Question about EnGenius EOC-3220 (EOC3220)
I have 1 WIFI operated 2.4 Ghz with 20DBm transmit power radio currently uses Channel 1 / 2412MHz and attached with it one 18Dbi patch antenna. Now, I have planned to split the signal into two since I was operated only at limited area. I want to expand my signal to the other side in order some of my friends can conned to my Access-Point.
Hoping for such immediate solution to come up. Thank you very much.
To answer your question, from a single TX/RX device (your WiFi unit) to a dual antenna, what you would need as a splitter is more commonly called a "phasing harness".
A phasing harness is a balanced transmission line which is used when you want to stack or use two antennas from a single radio output. In lower frequencies it is made from a pair of 75 ohms high grade coaxial cable of equal odd quarter wavelengths of the operating frequency. The joint at the middle is connected with a “tee” connector with another cable (standard 50 ohms cable) that runs down to the radio. The free ends of the 2 75 ohms coax are then connected to the two antennas. This site shows phasing harness for multiple antennas.
For microwave region, since losses tends to be magnified, commercial grade are often used rather than home brewed. Examples are shown in this page.
Alternately and perhaps simpler is to just remove the reflector of the 8Dbi patch antenna of the EOC 3220. Normally in designs such as the 3220, the active patch antenna is soldered on one side of the PCB. At the back is another which looks just like it but slightly bigger. This is the reflector. The reflector has two (2) purposes:
1. block any signal coming in from and going to the back of the active patch antenna; and
2. reflect any back signal of the active patch antenna and re-direct it forward to effectively increase the front signal.
If you decide to remove the reflector, there will be 3 effects on the performance of your TX/RX device:
1. the front (major) lobe (roughly the front radiation pattern; maximum distance and area covered of the front signal traveled) will be greatly reduced;
2. that reduction would be translated to a rear coverage; and
3. it is highly possible that you will have small side lobes as well.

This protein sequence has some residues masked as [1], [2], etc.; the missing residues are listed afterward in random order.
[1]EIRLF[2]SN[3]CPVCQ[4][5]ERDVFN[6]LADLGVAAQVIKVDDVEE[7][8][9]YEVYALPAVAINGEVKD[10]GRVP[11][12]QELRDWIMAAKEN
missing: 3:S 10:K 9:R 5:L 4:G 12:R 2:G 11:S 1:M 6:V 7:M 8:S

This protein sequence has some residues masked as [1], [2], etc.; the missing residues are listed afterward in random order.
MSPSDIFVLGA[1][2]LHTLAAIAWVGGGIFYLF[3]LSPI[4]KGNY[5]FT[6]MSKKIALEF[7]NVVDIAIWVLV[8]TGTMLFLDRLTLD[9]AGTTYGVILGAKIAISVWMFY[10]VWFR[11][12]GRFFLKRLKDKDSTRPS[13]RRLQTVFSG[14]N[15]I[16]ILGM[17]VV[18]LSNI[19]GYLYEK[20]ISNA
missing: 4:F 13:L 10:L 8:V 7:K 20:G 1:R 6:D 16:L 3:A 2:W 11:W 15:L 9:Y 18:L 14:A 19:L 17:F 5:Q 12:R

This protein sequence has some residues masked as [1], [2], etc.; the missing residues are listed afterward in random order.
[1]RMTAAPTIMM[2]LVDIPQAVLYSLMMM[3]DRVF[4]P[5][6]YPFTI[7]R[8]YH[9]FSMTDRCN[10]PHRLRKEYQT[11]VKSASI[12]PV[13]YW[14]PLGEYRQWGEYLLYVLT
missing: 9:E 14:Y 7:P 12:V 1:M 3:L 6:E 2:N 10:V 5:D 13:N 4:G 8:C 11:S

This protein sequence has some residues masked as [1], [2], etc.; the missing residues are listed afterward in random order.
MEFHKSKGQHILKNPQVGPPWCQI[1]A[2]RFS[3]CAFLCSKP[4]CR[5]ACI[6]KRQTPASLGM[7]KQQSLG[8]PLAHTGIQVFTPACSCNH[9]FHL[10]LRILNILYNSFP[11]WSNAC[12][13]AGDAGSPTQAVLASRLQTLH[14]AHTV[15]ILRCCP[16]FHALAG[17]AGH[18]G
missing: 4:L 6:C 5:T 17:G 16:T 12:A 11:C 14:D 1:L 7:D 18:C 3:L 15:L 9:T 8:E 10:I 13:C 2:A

This document would give you an idea on the lobes and radiation patterns.
Posted on Oct 24, 2007
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If you are planning to use a single antenna and then use a "splitter" to connect two (2) WiFi units, I'm afraid that it will not work.
Antenna splitters are meant for receive only mode but since WiFi operates both on receive and transmit, then perhaps what you would need is a "duplexer".
Both of your WiFis would be operating on 2.4GHz band. Theoretically, you would have to fix set your first WiFi device to operate on the lowest channel possible and the other on the highest channel possible. The channel separation translates to frequency difference; lowest for Channel 1 is 2.401GHz while the highest for Channel 11 is 2.473GHz.
Constructing your own would be at best a daunting task since you would need to be very familiar with electronic components and circuitry in the microwave region. Further, you have to have access to specialized equipment (microwave capable) such as a spectrum analyzer, swr meter, dummy loaded wattmeter and a frequency counter to say the least. In most countries, you would also need certain licenses to do this.
With all of these in mind, your best bet might be to use individual external antennas for each WiFi device and positioned them as far away as possible from each other. Moreover, pls bear in mind that anything between the transmitter and the antenna would introduce attenuation, insertion and return loss and this include even just the cable.
If you would still want to
give it a try:
Good luck and kind regards.
Oct 23, 2007 | EnGenius EOC-3220 (EOC3220)
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